a bit in the future from the original Tenjin's roadmap. Although my aim
    is to be as compatible as possible (and this version is always updated
    with features and changes from the original), I cannot guarantee it (but
    I'll do my best). Please note that version 0.05 (and above) of this
    module is NOT backwards compatible with previous versions.

  A NOTE ABOUT ENCODING
    When Tenjin opens template files, it will automatically decode their
    contents according to the selected encoding (UTF-8 by default), so make
    sure your template files are properly encoded. Tenjin also writes cache
    files of compiled template structure. These will be automatically
    encoded according to the selected encoding.

    When it comes to UTF-8, it might interest you to know how Tenjin
    behaves:

    1. "UTF-8" is the default encoding used. If for some reason, either
    before running "Tenjin->new()" or during, you provide an alternate
    spelling (such as "utf8" or "UTF8"), Tenjin will convert it to UTF-8.
    2. When reading files, Tenjin uses "<:encoding(UTF-8)", while when
    writing files, Tenjin uses ">:utf8", as recommended by this article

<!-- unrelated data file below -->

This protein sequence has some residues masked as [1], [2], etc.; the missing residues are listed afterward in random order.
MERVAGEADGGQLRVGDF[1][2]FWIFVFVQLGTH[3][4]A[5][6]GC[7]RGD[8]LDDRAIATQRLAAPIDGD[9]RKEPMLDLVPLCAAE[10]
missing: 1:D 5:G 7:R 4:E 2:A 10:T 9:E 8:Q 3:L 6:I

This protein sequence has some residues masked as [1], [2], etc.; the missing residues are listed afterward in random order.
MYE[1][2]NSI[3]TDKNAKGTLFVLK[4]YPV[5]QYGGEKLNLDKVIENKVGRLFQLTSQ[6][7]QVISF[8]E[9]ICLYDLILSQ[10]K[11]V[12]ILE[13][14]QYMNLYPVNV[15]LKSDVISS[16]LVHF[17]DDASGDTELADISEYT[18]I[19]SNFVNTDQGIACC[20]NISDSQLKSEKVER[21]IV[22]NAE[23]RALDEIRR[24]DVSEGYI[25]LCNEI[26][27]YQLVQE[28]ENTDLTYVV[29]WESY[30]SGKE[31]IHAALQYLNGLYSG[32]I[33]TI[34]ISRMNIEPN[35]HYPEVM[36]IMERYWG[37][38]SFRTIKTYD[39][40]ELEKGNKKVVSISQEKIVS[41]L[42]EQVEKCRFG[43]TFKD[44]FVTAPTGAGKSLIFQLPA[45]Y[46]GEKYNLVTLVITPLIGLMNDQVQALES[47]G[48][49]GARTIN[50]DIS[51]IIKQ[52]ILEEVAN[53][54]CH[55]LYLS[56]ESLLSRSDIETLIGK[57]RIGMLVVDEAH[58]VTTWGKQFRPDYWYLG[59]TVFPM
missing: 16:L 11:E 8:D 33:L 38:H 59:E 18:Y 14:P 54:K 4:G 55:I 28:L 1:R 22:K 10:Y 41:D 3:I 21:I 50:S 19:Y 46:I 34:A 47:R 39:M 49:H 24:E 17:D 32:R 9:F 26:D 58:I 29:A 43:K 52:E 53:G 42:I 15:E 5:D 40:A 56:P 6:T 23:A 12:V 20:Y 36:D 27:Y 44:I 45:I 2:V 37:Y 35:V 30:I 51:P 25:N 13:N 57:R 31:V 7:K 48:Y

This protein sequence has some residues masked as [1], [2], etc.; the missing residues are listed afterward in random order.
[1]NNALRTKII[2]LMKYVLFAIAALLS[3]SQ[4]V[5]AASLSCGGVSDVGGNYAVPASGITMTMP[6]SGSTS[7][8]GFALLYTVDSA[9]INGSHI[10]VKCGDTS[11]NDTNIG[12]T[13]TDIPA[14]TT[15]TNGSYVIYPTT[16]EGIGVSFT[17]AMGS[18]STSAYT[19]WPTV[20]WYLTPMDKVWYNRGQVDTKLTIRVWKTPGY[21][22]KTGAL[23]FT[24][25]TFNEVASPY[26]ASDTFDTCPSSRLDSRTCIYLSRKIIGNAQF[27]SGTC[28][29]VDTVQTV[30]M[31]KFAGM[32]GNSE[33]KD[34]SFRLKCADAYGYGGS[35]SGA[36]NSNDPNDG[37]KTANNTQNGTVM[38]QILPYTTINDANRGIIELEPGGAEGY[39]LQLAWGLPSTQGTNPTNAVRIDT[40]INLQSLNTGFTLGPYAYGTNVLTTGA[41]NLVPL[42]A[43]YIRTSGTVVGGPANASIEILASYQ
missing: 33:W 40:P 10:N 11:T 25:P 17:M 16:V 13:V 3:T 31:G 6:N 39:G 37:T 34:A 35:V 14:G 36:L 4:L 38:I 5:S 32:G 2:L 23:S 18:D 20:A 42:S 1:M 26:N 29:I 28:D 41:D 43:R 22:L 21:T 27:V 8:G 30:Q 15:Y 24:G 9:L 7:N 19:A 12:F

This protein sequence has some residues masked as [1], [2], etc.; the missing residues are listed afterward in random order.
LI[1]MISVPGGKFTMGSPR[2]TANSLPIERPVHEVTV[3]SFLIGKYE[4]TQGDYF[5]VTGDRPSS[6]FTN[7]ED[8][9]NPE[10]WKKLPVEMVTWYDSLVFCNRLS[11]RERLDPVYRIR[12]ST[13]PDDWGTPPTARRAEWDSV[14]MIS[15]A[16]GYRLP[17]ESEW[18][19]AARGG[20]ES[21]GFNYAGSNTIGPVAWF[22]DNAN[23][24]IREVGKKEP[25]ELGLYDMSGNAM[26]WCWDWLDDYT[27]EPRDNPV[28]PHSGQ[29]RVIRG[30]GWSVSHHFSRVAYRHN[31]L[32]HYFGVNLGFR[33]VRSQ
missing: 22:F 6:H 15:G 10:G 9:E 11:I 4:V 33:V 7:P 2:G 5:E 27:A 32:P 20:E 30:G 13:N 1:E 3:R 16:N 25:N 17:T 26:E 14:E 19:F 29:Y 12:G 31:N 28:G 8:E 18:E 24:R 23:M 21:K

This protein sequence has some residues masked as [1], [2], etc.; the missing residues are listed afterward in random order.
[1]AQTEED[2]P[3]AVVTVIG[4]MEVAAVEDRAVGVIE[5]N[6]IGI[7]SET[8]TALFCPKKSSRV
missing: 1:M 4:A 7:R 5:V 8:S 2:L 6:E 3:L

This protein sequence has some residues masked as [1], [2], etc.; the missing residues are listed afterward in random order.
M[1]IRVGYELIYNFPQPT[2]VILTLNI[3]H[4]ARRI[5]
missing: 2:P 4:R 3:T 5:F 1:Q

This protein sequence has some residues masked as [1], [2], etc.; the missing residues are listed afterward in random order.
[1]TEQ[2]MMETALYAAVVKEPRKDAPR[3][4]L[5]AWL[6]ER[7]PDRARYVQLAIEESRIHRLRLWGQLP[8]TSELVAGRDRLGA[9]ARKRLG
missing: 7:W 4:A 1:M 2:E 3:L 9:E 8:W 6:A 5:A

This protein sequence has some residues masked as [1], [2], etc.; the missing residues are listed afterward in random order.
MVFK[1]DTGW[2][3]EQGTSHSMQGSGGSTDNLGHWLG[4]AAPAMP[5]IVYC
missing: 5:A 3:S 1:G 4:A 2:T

<https://secure.wikimedia.org/wikibooks/en/w/index.php?title=Perl_Progra
    mming/Unicode_UTF-8&oldid=2020796>.

METHODS
  new( \%options )
    This creates a new instant of Tenjin. "\%options" is a hash-ref
    containing Tenjin's configuration options:

    *   path - Array-ref of filesystem paths where templates will be
        searched

    *   prefix - A string that will be automatically prepended to template
        names when searching for them in the path. Empty by default.

    *   postfix - The default extension to be automtically appended to
        template names when searching for them in the path. Don't forget to
        include the dot, such as '.html'. Empty by default.

    *   cache - If set to 1 (the default), compiled templates will be cached
        on the filesystem (this means the template's code will be cached,
        not the completed rendered output).

    *   preprocess - Enable template preprocessing (turned off by default).
        Only use if you're actually using any preprocessed Perl code in your
        templates.

    *   layout - Name of a layout template that can be optionally used. If
        set, templates will be automatically inserted into the layout
        template, in the location where you use "[== $_content ==]".

    *   strict - Another way to make Tenjin use strict on embedded Perl code